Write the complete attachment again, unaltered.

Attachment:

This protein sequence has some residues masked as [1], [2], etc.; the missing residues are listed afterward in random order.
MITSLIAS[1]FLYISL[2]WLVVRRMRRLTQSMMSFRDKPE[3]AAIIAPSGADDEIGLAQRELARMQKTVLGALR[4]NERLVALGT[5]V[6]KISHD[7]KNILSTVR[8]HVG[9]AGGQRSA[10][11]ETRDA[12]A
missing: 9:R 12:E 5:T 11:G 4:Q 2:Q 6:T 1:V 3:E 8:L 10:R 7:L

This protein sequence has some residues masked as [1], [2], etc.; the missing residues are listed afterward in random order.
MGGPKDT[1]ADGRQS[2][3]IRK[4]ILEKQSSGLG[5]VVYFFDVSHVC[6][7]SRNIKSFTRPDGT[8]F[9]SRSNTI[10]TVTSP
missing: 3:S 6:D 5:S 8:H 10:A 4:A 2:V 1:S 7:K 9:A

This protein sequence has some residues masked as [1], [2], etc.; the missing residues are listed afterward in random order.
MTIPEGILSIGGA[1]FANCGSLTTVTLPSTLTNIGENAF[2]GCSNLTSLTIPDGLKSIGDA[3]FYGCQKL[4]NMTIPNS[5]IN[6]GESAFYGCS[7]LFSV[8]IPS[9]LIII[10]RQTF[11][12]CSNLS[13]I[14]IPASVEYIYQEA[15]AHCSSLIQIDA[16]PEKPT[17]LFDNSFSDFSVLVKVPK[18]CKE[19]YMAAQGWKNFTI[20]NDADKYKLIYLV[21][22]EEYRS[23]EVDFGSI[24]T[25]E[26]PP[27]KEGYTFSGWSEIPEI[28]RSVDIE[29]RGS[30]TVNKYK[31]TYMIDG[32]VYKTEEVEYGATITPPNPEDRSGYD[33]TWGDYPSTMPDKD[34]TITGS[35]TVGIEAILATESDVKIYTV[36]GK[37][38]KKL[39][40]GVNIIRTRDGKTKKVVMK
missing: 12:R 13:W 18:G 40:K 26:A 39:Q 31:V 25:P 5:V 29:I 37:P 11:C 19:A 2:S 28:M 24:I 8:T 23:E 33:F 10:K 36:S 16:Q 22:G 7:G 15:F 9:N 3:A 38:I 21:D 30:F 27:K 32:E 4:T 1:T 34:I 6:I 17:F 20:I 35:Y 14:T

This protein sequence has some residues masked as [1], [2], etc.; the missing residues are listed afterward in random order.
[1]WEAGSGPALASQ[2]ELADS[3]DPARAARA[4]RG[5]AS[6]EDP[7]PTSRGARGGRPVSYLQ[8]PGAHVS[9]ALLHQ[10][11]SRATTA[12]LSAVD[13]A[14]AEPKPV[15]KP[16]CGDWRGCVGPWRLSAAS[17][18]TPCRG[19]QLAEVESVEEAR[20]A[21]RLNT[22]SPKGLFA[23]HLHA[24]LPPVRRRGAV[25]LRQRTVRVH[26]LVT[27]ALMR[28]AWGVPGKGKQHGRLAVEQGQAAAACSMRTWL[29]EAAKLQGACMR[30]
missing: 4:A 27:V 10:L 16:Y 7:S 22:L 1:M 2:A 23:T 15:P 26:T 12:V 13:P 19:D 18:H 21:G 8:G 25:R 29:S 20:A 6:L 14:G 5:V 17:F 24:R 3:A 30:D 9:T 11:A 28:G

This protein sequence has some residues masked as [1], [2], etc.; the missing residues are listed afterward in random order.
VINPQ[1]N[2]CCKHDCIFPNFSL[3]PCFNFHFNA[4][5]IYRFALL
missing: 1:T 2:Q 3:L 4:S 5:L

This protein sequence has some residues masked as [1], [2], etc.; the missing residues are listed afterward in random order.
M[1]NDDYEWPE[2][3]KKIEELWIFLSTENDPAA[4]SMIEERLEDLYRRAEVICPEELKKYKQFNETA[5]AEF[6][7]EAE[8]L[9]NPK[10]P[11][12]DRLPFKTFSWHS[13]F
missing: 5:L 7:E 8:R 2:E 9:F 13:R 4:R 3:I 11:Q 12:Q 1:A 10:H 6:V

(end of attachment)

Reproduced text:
This protein sequence has some residues masked as [1], [2], etc.; the missing residues are listed afterward in random order.
MITSLIAS[1]FLYISL[2]WLVVRRMRRLTQSMMSFRDKPE[3]AAIIAPSGADDEIGLAQRELARMQKTVLGALR[4]NERLVALGT[5]V[6]KISHD[7]KNILSTVR[8]HVG[9]AGGQRSA[10][11]ETRDA[12]A
missing: 9:R 12:E 5:T 11:G 4:Q 2:Q 6:T 1:V 3:E 8:L 10:R 7:L

This protein sequence has some residues masked as [1], [2], etc.; the missing residues are listed afterward in random order.
MGGPKDT[1]ADGRQS[2][3]IRK[4]ILEKQSSGLG[5]VVYFFDVSHVC[6][7]SRNIKSFTRPDGT[8]F[9]SRSNTI[10]TVTSP
missing: 3:S 6:D 5:S 8:H 10:A 4:A 2:V 1:S 7:K 9:A

This protein sequence has some residues masked as [1], [2], etc.; the missing residues are listed afterward in random order.
MTIPEGILSIGGA[1]FANCGSLTTVTLPSTLTNIGENAF[2]GCSNLTSLTIPDGLKSIGDA[3]FYGCQKL[4]NMTIPNS[5]IN[6]GESAFYGCS[7]LFSV[8]IPS[9]LIII[10]RQTF[11][12]CSNLS[13]I[14]IPASVEYIYQEA[15]AHCSSLIQIDA[16]PEKPT[17]LFDNSFSDFSVLVKVPK[18]CKE[19]YMAAQGWKNFTI[20]NDADKYKLIYLV[21][22]EEYRS[23]EVDFGSI[24]T[25]E[26]PP[27]KEGYTFSGWSEIPEI[28]RSVDIE[29]RGS[30]TVNKYK[31]TYMIDG[32]VYKTEEVEYGATITPPNPEDRSGYD[33]TWGDYPSTMPDKD[34]TITGS[35]TVGIEAILATESDVKIYTV[36]GK[37][38]KKL[39][40]GVNIIRTRDGKTKKVVMK
missing: 12:R 13:W 18:G 40:K 26:A 39:Q 31:V 25:P 5:V 29:I 37:P 11:C 19:A 2:S 28:M 24:I 8:T 23:E 33:F 10:K 36:S 16:Q 22:G 7:G 15:F 9:N 3:A 38:I 21:D 30:F 27:K 32:E 4:T 1:T 34:I 6:I 17:F 20:I 35:Y 14:T

This protein sequence has some residues masked as [1], [2], etc.; the missing residues are listed afterward in random order.
[1]WEAGSGPALASQ[2]ELADS[3]DPARAARA[4]RG[5]AS[6]EDP[7]PTSRGARGGRPVSYLQ[8]PGAHVS[9]ALLHQ[10][11]SRATTA[12]LSAVD[13]A[14]AEPKPV[15]KP[16]CGDWRGCVGPWRLSAAS[17][18]TPCRG[19]QLAEVESVEEAR[20]A[21]RLNT[22]SPKGLFA[23]HLHA[24]LPPVRRRGAV[25]LRQRTVRVH[26]LVT[27]ALMR[28]AWGVPGKGKQHGRLAVEQGQAAAACSMRTWL[29]EAAKLQGACMR[30]
missing: 4:A 27:V 10:L 16:Y 7:S 22:L 1:M 2:A 23:T 15:P 26:T 12:V 13:P 19:D 18:H 21:G 8:G 25:R 29:S 20:A 6:L 14:G 5:V 17:F 24:R 3:A 30:D 9:T 11:A 28:G

This protein sequence has some residues masked as [1], [2], etc.; the missing residues are listed afterward in random order.
VINPQ[1]N[2]CCKHDCIFPNFSL[3]PCFNFHFNA[4][5]IYRFALL
missing: 1:T 2:Q 3:L 4:S 5:L

This protein sequence has some residues masked as [1], [2], etc.; the missing residues are listed afterward in random order.
M[1]NDDYEWPE[2][3]KKIEELWIFLSTENDPAA[4]SMIEERLEDLYRRAEVICPEELKKYKQFNETA[5]AEF[6][7]EAE[8]L[9]NPK[10]P[11][12]DRLPFKTFSWHS[13]F
missing: 5:L 7:E 8:R 2:E 9:F 13:R 4:R 3:I 11:Q 12:Q 1:A 10:H 6:V